|System: PS3 (PSN)||Review Rating Legend|
|Dev: Sidhe Interactive||1.0 - 1.9 = Avoid||4.0 - 4.4 = Great|
|Pub: Sidhe Interactive||2.0 - 2.4 = Poor||4.5 - 4.9 = Must Buy|
|Release: July 23, 2009||2.5 - 2.9 = Average||5.0 = The Best|
|Players: 1||3.0 - 3.4 = Fair|
|ESRB Rating: Everyone||3.5 - 3.9 = Good|
a 21st Century Makeover
by Caleb Newby
You may not have noticed, but the PlayStation Network is on a roll as of late with top-shelf downloadable games. Not long ago the redheaded step child of Xbox Live Arcade, Sony has come into its own with fun, high quality games exclusive to the system. The trend of innovative exclusives continues with Sidhe Interactive's Shatter.
At its core Shatter is a simple brick-breaking game in the mold of Arkanoid or Breakout. For anyone who's missed these ground-breaking games, or any of their many clones, it is a simple premise. Controlling a paddle, you must keep the ball in play as it bounces around the screen and destroys all the "bricks" to clear the level. Once clear, move on to the next stage, rinse, and repeat.
Obviously a game concept that simply won't cut it in today's game market. Shatter does an extraordinary job of differentiating itself to provide a unique and spirited experience. Colors and effects are bright and explosive for plenty of visual stimulation reminiscent of a frantic game of Geometry Wars. The downside is that with all that's going on, it is a bit too easy to lose track of the ball in the excitement and chalk up some losses that "aren't your fault."
Sidhe has incorporated several unique gameplay mechanics as well. As the ball breaks, objects' shards are released into the game that serve to fill up a meter on the top of the screen as they are collected. While it's possible to wait for the shards to fall to the paddle (or "ship" as the case may be), you can suck in objects or blow them farther away. This not only will push or pull the shards but will change the trajectory of the ball as it bounces around the screen and allows precision in aiming for specific regions of the game board. This is possibly the most significant additional layer Shatter brings to the table. The ability to control the ball's trajectory while being aware of pushing or pulling other objects makes for that much more of a challenging experience.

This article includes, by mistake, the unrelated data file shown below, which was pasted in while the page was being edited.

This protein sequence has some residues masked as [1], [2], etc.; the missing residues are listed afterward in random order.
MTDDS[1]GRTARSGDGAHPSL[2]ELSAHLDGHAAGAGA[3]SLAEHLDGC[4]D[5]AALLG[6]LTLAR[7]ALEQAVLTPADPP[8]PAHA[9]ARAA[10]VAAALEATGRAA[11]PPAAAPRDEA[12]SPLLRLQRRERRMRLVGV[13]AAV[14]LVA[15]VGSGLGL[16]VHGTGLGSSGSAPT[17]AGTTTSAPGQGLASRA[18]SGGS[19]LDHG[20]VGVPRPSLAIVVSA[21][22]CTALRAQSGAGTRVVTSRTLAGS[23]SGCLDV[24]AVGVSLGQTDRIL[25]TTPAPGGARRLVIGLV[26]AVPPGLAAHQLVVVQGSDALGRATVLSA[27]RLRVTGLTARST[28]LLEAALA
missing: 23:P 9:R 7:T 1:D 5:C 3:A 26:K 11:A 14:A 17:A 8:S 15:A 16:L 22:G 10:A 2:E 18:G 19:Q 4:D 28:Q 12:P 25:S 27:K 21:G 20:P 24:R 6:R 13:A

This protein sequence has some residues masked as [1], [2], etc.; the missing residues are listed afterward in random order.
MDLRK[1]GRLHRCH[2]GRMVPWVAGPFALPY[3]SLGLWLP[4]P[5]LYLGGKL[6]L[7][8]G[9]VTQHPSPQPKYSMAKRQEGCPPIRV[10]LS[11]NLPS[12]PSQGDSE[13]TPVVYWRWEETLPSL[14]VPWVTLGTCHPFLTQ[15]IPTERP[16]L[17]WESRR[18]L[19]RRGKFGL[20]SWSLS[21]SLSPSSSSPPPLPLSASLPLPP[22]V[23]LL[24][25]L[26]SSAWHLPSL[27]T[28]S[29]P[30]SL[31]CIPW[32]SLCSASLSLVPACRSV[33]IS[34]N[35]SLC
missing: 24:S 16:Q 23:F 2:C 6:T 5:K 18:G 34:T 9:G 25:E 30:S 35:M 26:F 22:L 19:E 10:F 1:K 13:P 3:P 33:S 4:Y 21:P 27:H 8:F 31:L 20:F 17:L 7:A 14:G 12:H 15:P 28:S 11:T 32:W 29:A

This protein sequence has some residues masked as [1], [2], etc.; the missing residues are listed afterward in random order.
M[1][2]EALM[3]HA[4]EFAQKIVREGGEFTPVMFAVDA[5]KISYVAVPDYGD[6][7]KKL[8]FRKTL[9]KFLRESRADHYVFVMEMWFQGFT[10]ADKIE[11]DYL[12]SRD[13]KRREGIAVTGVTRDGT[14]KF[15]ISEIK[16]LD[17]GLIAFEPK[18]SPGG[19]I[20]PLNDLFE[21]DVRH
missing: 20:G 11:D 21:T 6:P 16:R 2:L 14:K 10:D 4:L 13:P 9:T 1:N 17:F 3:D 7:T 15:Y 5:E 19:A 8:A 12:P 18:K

Once you've filled up the meter from collecting shards, you are able to unleash a Shard Storm - a few second bombardment from your ship that shoots the collected shards out and destroys whatever they hit on the screen. The Shard Storm is a powerful game-changer, particularly helpful in boss battles. Provided you have enough extra lives stocked up, you can also launch extra balls to increase your score. It seems more risky than rewarding to have two or three balls bouncing about, but it does serve to keep the pace at frantic levels.
To keep things varied, there are several boss battles (which can also be played back to back in a "boss attack" challenge mode). Each boss has its own weaknesses and tactics that often involve a bit of playing around to figure out. Some are definitely harder than others, but none is so difficult to lead to a thrown controller or similar violent outburst. In fact, the game never gets too difficult. Shatter instead resides in the fun, casual game space, eschewing a more challenging or frustrating experience.